Electric cars emit less CO₂

Electric cars in the EU emit, on average, almost three times less CO2 than equivalent petrol or diesel cars, according to a new online tool developed by Transport & Environment (T&E) that allows the public to compare the lifecycle emissions of an electric vehicle (EV) to fossil-fuelled vehicles.

Including the additional emissions created by manufacturing batteries, it takes about one to two years of driving an electric car to reach parity with diesel and gasoline, T&E notes. That time decreases to less than a year for vehicles powered by the cleanest grids, such as those in Sweden or France, using batteries produced with low-carbon electricity.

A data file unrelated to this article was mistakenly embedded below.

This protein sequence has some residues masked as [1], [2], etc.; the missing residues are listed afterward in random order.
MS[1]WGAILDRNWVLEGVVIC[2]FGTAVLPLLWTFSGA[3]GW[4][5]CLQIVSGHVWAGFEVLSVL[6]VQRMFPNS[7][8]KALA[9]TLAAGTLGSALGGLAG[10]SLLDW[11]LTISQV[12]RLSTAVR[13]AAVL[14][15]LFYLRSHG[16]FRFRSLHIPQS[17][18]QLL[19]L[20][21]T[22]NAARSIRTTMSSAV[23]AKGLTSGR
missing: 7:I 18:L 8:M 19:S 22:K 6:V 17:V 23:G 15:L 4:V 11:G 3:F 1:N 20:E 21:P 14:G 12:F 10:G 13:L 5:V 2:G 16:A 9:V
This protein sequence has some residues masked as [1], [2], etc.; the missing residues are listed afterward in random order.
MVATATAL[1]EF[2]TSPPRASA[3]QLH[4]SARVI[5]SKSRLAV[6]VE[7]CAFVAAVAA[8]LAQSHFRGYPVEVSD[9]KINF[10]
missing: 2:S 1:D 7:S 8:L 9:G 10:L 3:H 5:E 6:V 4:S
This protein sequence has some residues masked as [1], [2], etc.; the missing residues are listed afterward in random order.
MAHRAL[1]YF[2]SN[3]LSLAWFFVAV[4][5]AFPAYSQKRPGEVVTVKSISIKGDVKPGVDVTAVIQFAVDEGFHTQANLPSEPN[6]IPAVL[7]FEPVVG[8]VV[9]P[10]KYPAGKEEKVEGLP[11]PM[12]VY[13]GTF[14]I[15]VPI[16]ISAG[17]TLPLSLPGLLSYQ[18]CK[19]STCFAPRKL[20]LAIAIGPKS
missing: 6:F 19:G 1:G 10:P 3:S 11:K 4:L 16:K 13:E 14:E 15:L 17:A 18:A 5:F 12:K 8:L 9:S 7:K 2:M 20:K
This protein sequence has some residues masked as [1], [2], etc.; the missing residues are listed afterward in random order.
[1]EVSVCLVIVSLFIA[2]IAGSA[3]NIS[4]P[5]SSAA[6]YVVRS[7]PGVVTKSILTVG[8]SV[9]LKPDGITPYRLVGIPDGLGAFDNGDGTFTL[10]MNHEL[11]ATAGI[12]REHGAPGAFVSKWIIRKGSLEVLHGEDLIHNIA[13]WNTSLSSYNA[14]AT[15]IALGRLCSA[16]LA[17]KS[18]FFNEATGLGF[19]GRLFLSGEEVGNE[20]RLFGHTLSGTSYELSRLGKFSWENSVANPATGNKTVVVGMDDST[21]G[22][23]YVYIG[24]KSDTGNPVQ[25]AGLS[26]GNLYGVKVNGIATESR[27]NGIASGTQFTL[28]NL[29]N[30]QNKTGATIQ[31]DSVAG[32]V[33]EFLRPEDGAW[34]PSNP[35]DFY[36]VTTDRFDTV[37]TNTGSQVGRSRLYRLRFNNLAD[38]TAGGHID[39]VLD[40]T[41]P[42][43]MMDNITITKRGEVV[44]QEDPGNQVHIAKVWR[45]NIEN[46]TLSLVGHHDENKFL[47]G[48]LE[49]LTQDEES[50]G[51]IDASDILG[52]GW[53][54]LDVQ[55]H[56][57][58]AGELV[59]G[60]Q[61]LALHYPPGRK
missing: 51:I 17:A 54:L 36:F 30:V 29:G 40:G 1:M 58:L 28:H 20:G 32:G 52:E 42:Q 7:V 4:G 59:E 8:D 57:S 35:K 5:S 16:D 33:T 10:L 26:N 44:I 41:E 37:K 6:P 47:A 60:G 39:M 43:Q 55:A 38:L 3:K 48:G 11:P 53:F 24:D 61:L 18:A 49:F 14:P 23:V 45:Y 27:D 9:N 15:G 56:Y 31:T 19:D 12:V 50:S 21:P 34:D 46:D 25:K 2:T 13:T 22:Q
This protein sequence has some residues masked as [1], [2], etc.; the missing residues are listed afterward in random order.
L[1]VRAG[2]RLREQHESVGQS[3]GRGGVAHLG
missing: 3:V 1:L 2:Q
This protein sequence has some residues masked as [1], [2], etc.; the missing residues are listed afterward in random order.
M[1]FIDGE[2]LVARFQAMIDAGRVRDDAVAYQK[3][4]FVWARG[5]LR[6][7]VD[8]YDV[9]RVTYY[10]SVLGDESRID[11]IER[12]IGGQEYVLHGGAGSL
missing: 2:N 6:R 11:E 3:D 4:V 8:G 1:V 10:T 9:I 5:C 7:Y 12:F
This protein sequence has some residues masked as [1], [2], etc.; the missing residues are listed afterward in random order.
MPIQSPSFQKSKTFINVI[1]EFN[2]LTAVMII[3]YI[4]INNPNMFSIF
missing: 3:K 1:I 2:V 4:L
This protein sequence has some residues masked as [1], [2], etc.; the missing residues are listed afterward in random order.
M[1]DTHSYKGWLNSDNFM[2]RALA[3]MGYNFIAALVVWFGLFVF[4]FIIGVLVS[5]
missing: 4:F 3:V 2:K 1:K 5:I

Even in the worst-case scenario, an electric car with a battery produced in China and driven in Poland still emits 22 per cent less CO2 than diesel and 28 per cent less than petrol. In the best-case scenario, an electric car with a battery produced in Sweden and driven in Sweden can emit 80 per cent less CO2 than diesel and 81 per cent less than petrol.

The tool draws on the most up-to-date data to allow users to compare the vehicles in several different scenarios based on vehicle segment, where the battery was produced, and in what country the car was driven. The tool also allows users to compare cars driven in 2020 and 2030, when the EU electricity grid will be even cleaner.

Source: T&E News, 21 April 2020.

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